When consumers pay a monthly fee for Internet service, why would they also have to pay a 99-cent "Internet Cost Recovery Fee?"
It's not like getting Net access is an optional feature when paying for ... Net access. The fee is not unlike a coffee shop charging a "coffee bean acquisition fee" or a grocery store charging a "fresh fruit delivery fee." But that's what Penny Williams found when she opened her bill last month.
The Washington resident watches her bills very closely, so she noticed right away when her CenturyLink high-speed Internet bill rose mysteriously by $1.88. A glance at the paperwork revealed two new fees accounted for the difference, but the listed explanation didn't make much sense.
One line of the bill included the phrase "Internet Cost Recovery Fee—0.99." Given that Williams already pays about $30 monthly for Internet service, the $1 fee, seemingly for Internet service, made little sense to her. But the next line item was even more confusing.
"Internet Cost Recovery Credit—0.89," it said. Despite that friendly sounding name, the "credit" offered by CenturyLink actually increased her bill by 89 cents. Was it possible CenturyLink had changed the definition of the word credit?
A note to customer service shed a little light on the issue, but no light on the 89-cent credit.
"As of May 10, 2013 CenturyLink, began charging a Cost Recovery fee to our High Speed Internet users. The Internet Cost Recovery Fee is a monthly charge of $.99 that helps cover the costs associated with the building and maintaining of the Internet network," said a response from the company sent to Williams and provided to CNBC. A follow-up query about the 89-cent charge produced no response.
Louisiana-based CenturyLink, which has 5 million broadband customers around the U.S., already faced a round of criticism last year when it first began to impose the 99-cent Internet Cost Recovery Fee. And the chorus of boos is getting louder.
"I was highly annoyed. I watch my bills very carefully for any changes. ... I'm not getting any additional or better service," said Williams, who lives near Seattle, where CenturyLink Field is home of the Super Bowl champion Seahawks.
When CNBC contacted CenturyLink for an explanation, we got a similar response as Williams.
"The Broadband or Internet Cost Recovery Fee has been in place in much of CenturyLink's service areas for several years," wrote spokesman Mark Molzen in an email. "This fee helps defray the costs associated with building and maintaining the CenturyLink High-Speed Internet broadband network, as well as the costs of expanding network capacity to support the continued increase in average customer broadband consumption."
In many industries, such fees might sound farcical, but they have been fair game in the telecommunications industry for years. Some other industries—the hotel business, for example—have also seized on the base-price-plus-fee structure, as summer travelers will soon be reminded.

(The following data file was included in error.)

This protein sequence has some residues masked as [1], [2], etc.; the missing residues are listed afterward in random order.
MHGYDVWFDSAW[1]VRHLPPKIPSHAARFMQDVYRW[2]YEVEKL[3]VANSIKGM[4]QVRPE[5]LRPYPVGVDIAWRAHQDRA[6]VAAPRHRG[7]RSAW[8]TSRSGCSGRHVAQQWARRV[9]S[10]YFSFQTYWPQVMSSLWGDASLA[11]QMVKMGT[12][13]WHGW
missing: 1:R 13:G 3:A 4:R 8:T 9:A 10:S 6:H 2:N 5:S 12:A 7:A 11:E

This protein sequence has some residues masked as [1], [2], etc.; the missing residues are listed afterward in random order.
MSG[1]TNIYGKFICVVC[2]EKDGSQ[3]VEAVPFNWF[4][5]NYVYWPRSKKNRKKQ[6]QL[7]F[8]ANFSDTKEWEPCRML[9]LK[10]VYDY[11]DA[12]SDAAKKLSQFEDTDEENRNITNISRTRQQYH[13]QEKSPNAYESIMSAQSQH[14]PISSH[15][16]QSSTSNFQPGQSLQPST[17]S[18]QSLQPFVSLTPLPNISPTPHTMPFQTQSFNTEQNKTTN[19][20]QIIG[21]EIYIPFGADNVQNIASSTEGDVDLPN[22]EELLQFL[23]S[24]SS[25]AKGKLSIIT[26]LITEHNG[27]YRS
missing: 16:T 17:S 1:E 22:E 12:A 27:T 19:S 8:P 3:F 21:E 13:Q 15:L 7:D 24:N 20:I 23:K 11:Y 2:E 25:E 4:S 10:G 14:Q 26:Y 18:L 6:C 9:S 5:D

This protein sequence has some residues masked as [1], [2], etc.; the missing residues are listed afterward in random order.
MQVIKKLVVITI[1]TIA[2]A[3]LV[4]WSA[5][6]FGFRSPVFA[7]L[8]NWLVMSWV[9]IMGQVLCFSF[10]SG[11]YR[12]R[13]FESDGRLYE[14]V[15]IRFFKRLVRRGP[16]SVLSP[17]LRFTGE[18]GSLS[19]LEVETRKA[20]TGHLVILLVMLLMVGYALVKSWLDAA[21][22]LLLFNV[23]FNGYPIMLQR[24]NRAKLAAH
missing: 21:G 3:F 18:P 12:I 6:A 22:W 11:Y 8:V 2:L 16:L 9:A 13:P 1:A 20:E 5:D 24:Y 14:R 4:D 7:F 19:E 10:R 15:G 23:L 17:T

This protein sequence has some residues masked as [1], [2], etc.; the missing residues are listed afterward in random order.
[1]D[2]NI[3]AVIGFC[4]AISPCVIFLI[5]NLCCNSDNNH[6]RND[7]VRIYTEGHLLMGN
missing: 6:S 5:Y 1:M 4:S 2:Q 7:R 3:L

Tack-on fees help companies make their monthly charges appear lower than they actually are. Critics say they are just a sneaky way of simply raising prices, particularly when line items are broken out that seem to be an inherent, nonoptional part of a service.
Consumers today are often confused by the real price they pay for monthly services, and why it differs from advertised prices. Such confusion—these tack-on gotchas—often serve as pure profit for companies.
Williams' situation is further confused because she enjoyed a low-price guarantee. In 2010, when CenturyLink completed its acquisition of Quest, the company entered an agreement with the Washington state attorney general that it would honor "price for life" agreements and other discount offerings.
That meant CenturyLink couldn't add tack-on fees to those customers. Or rather, in an apparent ode to longer telecommunications bills, it meant the company would add the fee, and then list a discount for that same fee, on customers' bills.
"Customers on the 'Price for Life' or 'Price Lock' plans are billed the Internet Cost Recovery Fee, and if they qualify for the 'Price for Life' or 'Price Lock' discounts, they receive a credit on the same invoice," wrote Molzen.
One possible sensible explanation for what happened to Williams is that her discount term ran out, so she is just now being hit by the fee 99 cent fee. And if that term ran out in midmonth, a partial fee appeared on her bill for that previous month. So the "credit" is really a "credit" to Century Link.
It seems bad form to call a fee a credit, however.
"The credit verbiage is crazy. I was really confused," Williams said. "I kept looking at it to confirm it added to my bill rather than reducing it. When I asked Century Link about it, they answered my question about the 99-cent increase, but didn't respond to the credit question. Then I began to be upset."
Molzen did not answer CNBC's additional questions about the "credit" either, even after he was provided with a copy of the bill.
Williams still has a pretty good deal, so she doesn't plan to cancel service. But the tack-on fees are frustrating.
"It felt like corporate America was adding fees for the sake of revenue," she said. "Just be upfront about the charges."
When was the last time you looked at a bill and saw surprising, frustrating tack-on fees? Send an email and Bob Sullivan will investigate as part of our new Gotcha Capitalism feature.
—By Bob Sullivan, Special to CNBC Digital.